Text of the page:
In this work-from-home era, who hasn’t spent a video conference wishing they could read an onscreen document without turning their eyes from the person they’re talking with? Or simply hoping the stream wouldn’t stutter or stall? Deep learning can fill in the missing pieces.
What’s new: Maxine is a media streaming platform from Nvidia. It replaces compression-decompression software with neural networks, using one-tenth the typical H.264 bandwidth. It can also enhance resolution to transmit a sharper picture, alter the video image in useful and creative ways, and deliver additional audio and language services.
How it works: Maxine is available to video conference providers through major cloud computing vendors. This video illustrates some of the system’s capabilities. Avaya, which plans to implement some features in its Spaces video conferencing app, is the only customer named so far.
- Rather than transmitting a river of pixels, a user’s computer sends periodic keyframes along with locations of facial keypoints around expressive areas like the eyes, nose, and mouth.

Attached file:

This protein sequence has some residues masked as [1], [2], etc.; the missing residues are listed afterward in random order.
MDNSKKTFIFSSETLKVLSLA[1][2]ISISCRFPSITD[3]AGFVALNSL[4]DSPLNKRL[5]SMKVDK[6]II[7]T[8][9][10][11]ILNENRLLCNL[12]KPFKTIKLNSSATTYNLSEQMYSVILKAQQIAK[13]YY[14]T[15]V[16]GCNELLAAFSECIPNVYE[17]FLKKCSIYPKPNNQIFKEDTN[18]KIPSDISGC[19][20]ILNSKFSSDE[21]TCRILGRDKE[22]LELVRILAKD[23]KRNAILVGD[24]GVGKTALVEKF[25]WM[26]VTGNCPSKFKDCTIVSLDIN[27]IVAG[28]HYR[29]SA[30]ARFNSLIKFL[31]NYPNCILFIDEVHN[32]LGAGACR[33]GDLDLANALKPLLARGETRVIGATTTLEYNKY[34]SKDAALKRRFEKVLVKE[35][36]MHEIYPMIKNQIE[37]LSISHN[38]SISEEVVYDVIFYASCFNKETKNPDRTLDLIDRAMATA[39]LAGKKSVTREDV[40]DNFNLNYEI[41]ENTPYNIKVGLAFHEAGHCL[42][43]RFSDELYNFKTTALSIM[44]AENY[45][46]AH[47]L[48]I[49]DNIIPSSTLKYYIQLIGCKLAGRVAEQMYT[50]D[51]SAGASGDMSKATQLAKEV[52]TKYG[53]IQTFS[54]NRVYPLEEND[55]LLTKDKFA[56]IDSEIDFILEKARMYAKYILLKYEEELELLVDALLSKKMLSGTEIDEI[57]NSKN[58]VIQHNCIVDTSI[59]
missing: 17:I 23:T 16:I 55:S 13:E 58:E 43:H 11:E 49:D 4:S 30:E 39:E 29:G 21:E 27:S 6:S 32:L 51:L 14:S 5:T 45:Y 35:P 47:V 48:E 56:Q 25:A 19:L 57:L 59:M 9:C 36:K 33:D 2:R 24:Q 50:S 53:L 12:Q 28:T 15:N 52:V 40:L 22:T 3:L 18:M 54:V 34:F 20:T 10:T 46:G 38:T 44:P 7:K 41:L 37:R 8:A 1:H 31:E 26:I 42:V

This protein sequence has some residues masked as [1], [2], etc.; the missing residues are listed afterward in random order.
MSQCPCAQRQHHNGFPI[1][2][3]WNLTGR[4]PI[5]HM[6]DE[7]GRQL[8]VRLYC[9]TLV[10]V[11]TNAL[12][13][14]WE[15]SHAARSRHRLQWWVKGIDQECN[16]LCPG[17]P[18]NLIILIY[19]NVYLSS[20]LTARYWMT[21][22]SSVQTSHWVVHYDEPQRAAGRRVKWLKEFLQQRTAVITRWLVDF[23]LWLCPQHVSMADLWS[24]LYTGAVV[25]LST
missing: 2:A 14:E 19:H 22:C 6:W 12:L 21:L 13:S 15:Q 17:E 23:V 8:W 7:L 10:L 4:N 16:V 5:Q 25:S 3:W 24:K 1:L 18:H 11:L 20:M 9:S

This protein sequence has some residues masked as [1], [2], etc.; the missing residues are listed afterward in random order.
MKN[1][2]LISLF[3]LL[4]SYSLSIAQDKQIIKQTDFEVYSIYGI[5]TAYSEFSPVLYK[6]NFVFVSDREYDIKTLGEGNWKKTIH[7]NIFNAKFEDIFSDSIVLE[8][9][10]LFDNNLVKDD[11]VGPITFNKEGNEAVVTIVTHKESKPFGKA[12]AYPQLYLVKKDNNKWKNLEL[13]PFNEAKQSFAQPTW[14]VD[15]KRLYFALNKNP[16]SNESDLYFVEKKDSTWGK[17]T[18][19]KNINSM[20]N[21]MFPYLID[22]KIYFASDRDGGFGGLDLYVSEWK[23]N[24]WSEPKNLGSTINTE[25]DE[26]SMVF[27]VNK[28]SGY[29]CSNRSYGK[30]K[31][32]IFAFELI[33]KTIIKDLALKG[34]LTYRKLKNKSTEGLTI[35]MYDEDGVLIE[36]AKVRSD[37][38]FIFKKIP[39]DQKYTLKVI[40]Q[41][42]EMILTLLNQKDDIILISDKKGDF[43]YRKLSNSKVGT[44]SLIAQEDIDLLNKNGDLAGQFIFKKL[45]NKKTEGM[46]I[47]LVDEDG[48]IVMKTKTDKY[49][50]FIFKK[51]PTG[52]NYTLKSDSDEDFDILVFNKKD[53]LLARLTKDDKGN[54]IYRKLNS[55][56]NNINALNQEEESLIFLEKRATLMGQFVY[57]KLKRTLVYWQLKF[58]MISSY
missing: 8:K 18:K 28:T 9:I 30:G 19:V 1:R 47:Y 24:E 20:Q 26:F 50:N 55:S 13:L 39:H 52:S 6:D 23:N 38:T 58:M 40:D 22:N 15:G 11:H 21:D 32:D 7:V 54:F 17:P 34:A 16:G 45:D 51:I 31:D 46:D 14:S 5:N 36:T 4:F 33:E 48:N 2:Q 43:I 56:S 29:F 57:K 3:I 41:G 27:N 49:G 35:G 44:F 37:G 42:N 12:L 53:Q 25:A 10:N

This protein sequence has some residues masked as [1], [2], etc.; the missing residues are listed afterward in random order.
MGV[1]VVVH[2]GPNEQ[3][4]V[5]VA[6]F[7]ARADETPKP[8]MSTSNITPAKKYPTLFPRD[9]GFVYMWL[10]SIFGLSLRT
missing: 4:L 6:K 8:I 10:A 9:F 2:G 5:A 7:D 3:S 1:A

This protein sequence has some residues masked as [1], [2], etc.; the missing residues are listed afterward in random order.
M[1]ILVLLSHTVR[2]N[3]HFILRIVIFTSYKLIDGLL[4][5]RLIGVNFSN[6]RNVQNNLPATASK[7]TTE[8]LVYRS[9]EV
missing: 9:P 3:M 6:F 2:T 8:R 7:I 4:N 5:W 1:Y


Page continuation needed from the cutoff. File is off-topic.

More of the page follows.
- A generative adversarial network (GAN) synthesizes in-between frames, generating areas around the keypoints. In addition, the GAN can adjust a speaker’s face position and gaze or transfer keypoint data into an animated avatar that speaks in the user’s voice while mimicking facial expressions. The GAN is trained to work with faces wearing masks, glasses, hats, and headphones.
- Other models manage audio services such as conversational chatbots and noise filtering, as well as language services such as automatic translation and transcription.
Why it matters: The volume of video data on the internet was growing exponentially before the pandemic hit, and since then, video conferencing has exploded. Neural networks can reclaim much of that bandwidth and boost quality in the bargain, scaling up the resolution of pixelated imagery, removing extraneous sounds, and providing expressive animated avatars and informative synthetic backgrounds.
We’re thinking: AI is working wonders for signal processing in both video and audio domains. Streaming is great, but also look for GANs to revolutionize image editing and video production.